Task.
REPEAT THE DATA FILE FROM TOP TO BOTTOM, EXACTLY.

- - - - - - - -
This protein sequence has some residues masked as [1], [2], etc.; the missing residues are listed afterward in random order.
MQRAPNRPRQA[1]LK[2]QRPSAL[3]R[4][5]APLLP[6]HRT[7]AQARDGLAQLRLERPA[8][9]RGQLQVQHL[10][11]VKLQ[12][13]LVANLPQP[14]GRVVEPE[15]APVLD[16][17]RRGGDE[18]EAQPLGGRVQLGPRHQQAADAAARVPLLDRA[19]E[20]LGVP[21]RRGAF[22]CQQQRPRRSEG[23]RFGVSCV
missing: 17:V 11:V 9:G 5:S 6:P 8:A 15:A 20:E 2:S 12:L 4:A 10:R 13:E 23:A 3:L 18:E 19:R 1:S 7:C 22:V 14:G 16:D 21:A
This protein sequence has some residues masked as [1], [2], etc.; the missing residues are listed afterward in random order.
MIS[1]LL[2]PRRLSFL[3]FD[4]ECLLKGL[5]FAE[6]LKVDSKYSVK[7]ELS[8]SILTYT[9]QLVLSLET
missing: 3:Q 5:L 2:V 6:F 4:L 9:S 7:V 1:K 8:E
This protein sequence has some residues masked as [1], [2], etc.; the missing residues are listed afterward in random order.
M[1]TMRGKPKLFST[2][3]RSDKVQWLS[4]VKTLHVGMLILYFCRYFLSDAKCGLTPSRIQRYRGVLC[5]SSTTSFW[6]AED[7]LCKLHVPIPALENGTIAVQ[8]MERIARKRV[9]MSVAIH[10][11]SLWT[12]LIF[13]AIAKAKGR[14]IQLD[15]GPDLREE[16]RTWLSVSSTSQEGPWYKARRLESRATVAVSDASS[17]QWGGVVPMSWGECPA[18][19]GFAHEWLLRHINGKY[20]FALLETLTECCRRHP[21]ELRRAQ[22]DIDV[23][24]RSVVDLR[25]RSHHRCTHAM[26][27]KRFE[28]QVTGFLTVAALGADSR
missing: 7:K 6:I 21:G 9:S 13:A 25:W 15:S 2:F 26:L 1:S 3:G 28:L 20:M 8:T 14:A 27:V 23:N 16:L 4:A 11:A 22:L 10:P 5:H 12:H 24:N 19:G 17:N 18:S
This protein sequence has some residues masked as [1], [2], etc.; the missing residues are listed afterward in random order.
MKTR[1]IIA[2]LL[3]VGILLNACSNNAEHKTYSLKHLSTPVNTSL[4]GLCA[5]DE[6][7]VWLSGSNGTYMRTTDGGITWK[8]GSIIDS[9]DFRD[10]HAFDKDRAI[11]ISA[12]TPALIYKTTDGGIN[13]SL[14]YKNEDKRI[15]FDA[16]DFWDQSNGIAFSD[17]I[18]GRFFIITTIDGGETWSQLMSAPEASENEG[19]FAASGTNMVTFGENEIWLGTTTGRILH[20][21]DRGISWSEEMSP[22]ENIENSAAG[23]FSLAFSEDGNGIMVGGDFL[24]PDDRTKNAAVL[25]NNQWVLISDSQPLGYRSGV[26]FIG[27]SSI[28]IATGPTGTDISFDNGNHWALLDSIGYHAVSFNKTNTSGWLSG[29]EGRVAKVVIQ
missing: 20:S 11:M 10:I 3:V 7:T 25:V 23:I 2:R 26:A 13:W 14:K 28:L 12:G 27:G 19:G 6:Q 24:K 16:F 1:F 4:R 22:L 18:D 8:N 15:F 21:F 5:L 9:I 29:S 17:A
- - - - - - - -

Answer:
This protein sequence has some residues masked as [1], [2], etc.; the missing residues are listed afterward in random order.
MQRAPNRPRQA[1]LK[2]QRPSAL[3]R[4][5]APLLP[6]HRT[7]AQARDGLAQLRLERPA[8][9]RGQLQVQHL[10][11]VKLQ[12][13]LVANLPQP[14]GRVVEPE[15]APVLD[16][17]RRGGDE[18]EAQPLGGRVQLGPRHQQAADAAARVPLLDRA[19]E[20]LGVP[21]RRGAF[22]CQQQRPRRSEG[23]RFGVSCV
missing: 17:V 11:V 9:G 5:S 6:P 8:A 15:A 20:E 2:S 12:L 4:A 10:R 13:E 23:A 3:L 18:E 19:R 1:S 7:C 22:V 14:G 16:D 21:A
This protein sequence has some residues masked as [1], [2], etc.; the missing residues are listed afterward in random order.
MIS[1]LL[2]PRRLSFL[3]FD[4]ECLLKGL[5]FAE[6]LKVDSKYSVK[7]ELS[8]SILTYT[9]QLVLSLET
missing: 3:Q 5:L 2:V 6:F 4:L 9:S 7:V 1:K 8:E
This protein sequence has some residues masked as [1], [2], etc.; the missing residues are listed afterward in random order.
M[1]TMRGKPKLFST[2][3]RSDKVQWLS[4]VKTLHVGMLILYFCRYFLSDAKCGLTPSRIQRYRGVLC[5]SSTTSFW[6]AED[7]LCKLHVPIPALENGTIAVQ[8]MERIARKRV[9]MSVAIH[10][11]SLWT[12]LIF[13]AIAKAKGR[14]IQLD[15]GPDLREE[16]RTWLSVSSTSQEGPWYKARRLESRATVAVSDASS[17]QWGGVVPMSWGECPA[18][19]GFAHEWLLRHINGKY[20]FALLETLTECCRRHP[21]ELRRAQ[22]DIDV[23][24]RSVVDLR[25]RSHHRCTHAM[26][27]KRFE[28]QVTGFLTVAALGADSR
missing: 7:K 6:I 21:G 9:S 13:A 25:W 15:S 2:F 26:L 1:S 3:G 28:L 20:M 8:T 14:A 27:V 23:N 16:L 4:A 11:A 22:L 10:P 5:H 12:H 24:N 19:G 17:N 18:S
This protein sequence has some residues masked as [1], [2], etc.; the missing residues are listed afterward in random order.
MKTR[1]IIA[2]LL[3]VGILLNACSNNAEHKTYSLKHLSTPVNTSL[4]GLCA[5]DE[6][7]VWLSGSNGTYMRTTDGGITWK[8]GSIIDS[9]DFRD[10]HAFDKDRAI[11]ISA[12]TPALIYKTTDGGIN[13]SL[14]YKNEDKRI[15]FDA[16]DFWDQSNGIAFSD[17]I[18]GRFFIITTIDGGETWSQLMSAPEASENEG[19]FAASGTNMVTFGENEIWLGTTTGRILH[20][21]DRGISWSEEMSP[22]ENIENSAAG[23]FSLAFSEDGNGIMVGGDFL[24]PDDRTKNAAVL[25]NNQWVLISDSQPLGYRSGV[26]FIG[27]SSI[28]IATGPTGTDISFDNGNHWALLDSIGYHAVSFNKTNTSGWLSG[29]EGRVAKVVIQ
missing: 20:S 11:M 10:I 3:V 7:T 25:V 23:I 2:R 26:A 13:W 14:K 28:L 12:G 27:G 19:G 6:Q 24:K 16:F 1:F 4:R 22:L 18:D 8:N 15:F 21:F 5:L 9:I 29:S 17:A